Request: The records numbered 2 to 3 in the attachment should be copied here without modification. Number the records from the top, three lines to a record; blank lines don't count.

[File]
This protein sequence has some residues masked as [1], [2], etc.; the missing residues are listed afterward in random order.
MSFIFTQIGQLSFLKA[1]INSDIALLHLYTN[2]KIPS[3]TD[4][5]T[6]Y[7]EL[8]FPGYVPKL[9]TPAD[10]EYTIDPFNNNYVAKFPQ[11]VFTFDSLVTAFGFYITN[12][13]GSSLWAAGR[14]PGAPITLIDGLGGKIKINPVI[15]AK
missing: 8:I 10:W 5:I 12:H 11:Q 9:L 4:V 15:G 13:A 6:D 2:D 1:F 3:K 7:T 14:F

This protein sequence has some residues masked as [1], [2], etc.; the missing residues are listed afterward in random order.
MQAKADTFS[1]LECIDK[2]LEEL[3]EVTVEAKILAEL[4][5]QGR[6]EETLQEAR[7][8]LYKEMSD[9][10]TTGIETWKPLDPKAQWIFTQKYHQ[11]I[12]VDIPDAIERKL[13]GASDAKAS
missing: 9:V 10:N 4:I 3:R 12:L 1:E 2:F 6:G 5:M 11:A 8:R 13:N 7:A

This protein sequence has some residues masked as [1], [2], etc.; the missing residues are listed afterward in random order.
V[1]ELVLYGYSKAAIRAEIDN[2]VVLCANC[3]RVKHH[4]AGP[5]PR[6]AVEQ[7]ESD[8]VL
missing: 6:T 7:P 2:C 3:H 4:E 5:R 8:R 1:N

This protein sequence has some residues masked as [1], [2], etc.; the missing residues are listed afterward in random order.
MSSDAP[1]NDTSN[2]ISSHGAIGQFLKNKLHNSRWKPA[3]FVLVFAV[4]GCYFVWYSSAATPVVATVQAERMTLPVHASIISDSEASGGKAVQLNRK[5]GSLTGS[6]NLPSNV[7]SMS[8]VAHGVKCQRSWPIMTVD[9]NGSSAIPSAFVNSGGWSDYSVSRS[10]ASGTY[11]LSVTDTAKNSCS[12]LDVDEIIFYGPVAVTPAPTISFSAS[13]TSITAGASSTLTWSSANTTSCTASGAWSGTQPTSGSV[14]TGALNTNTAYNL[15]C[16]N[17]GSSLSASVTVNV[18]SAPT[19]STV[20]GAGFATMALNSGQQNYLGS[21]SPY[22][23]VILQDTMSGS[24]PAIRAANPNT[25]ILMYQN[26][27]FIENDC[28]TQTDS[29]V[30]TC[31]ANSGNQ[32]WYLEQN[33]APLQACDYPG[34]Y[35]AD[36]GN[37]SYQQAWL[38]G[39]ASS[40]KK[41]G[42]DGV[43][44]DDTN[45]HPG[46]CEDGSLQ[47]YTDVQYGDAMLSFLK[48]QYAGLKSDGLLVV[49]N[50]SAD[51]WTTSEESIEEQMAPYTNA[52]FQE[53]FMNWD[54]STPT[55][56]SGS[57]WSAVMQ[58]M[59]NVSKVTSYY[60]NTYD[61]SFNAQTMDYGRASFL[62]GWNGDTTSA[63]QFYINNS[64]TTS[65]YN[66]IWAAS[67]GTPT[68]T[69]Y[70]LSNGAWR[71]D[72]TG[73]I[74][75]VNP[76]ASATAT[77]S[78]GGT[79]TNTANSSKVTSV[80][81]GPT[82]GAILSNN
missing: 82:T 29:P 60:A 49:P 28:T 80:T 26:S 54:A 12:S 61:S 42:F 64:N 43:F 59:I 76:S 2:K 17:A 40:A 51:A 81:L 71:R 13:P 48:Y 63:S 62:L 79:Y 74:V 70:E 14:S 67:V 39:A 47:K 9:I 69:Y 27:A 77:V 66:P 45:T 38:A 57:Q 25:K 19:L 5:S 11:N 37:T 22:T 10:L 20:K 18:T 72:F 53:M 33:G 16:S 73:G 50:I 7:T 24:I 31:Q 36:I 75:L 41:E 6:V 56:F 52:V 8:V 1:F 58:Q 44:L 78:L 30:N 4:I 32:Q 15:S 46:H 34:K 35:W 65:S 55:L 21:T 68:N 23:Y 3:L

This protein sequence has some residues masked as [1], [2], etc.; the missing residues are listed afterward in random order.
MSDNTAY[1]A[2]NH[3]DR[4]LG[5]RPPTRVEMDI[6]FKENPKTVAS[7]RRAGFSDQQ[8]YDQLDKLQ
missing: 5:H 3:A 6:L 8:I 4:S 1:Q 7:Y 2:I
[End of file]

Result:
This protein sequence has some residues masked as [1], [2], etc.; the missing residues are listed afterward in random order.
MQAKADTFS[1]LECIDK[2]LEEL[3]EVTVEAKILAEL[4][5]QGR[6]EETLQEAR[7][8]LYKEMSD[9][10]TTGIETWKPLDPKAQWIFTQKYHQ[11]I[12]VDIPDAIERKL[13]GASDAKAS
missing: 9:V 10:N 4:I 3:R 12:L 1:E 2:F 6:G 5:M 11:A 8:R 13:N 7:A

This protein sequence has some residues masked as [1], [2], etc.; the missing residues are listed afterward in random order.
V[1]ELVLYGYSKAAIRAEIDN[2]VVLCANC[3]RVKHH[4]AGP[5]PR[6]AVEQ[7]ESD[8]VL
missing: 6:T 7:P 2:C 3:H 4:E 5:R 8:R 1:N